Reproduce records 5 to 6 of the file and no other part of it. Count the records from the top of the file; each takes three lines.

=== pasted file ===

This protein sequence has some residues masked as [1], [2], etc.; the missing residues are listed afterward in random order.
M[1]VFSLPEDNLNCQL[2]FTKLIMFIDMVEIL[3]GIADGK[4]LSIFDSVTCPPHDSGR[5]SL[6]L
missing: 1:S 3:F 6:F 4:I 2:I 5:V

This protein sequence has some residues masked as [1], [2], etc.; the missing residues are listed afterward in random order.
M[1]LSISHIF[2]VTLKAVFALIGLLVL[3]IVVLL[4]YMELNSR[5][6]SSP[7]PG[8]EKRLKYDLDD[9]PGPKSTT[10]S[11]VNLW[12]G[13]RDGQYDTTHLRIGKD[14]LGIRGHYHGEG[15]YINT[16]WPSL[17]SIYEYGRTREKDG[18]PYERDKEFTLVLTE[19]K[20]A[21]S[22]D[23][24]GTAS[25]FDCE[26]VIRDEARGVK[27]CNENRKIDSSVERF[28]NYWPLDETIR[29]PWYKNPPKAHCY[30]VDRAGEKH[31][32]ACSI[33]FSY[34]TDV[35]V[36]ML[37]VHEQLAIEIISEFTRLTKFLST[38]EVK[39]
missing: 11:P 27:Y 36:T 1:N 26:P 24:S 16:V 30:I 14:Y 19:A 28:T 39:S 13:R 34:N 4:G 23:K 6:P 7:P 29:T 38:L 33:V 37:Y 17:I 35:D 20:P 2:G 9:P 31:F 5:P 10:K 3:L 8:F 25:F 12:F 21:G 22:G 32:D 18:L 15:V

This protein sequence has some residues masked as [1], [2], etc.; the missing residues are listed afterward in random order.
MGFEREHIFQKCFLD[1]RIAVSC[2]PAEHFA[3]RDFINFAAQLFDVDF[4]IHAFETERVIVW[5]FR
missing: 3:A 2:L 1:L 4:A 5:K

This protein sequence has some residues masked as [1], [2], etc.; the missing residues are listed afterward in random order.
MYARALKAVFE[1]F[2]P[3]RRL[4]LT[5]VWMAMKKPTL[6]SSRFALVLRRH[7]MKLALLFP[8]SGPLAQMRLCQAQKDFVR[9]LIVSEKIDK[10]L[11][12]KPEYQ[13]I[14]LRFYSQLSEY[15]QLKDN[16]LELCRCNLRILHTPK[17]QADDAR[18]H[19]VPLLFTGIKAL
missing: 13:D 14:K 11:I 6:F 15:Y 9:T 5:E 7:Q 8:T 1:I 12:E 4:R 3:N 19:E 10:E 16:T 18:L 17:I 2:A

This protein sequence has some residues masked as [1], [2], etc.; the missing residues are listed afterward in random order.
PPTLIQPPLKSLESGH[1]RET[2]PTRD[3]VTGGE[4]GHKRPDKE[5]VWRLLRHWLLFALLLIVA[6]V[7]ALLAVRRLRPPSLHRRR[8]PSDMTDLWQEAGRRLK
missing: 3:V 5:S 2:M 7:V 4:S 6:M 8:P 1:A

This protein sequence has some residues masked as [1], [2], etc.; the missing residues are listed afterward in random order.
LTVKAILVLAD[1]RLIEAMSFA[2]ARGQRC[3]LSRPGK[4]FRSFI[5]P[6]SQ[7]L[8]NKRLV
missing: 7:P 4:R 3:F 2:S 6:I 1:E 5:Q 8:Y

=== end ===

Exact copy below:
This protein sequence has some residues masked as [1], [2], etc.; the missing residues are listed afterward in random order.
PPTLIQPPLKSLESGH[1]RET[2]PTRD[3]VTGGE[4]GHKRPDKE[5]VWRLLRHWLLFALLLIVA[6]V[7]ALLAVRRLRPPSLHRRR[8]PSDMTDLWQEAGRRLK
missing: 3:V 5:S 2:M 7:V 4:S 6:M 8:P 1:A

This protein sequence has some residues masked as [1], [2], etc.; the missing residues are listed afterward in random order.
LTVKAILVLAD[1]RLIEAMSFA[2]ARGQRC[3]LSRPGK[4]FRSFI[5]P[6]SQ[7]L[8]NKRLV
missing: 7:P 4:R 3:F 2:S 6:I 1:E 5:Q 8:Y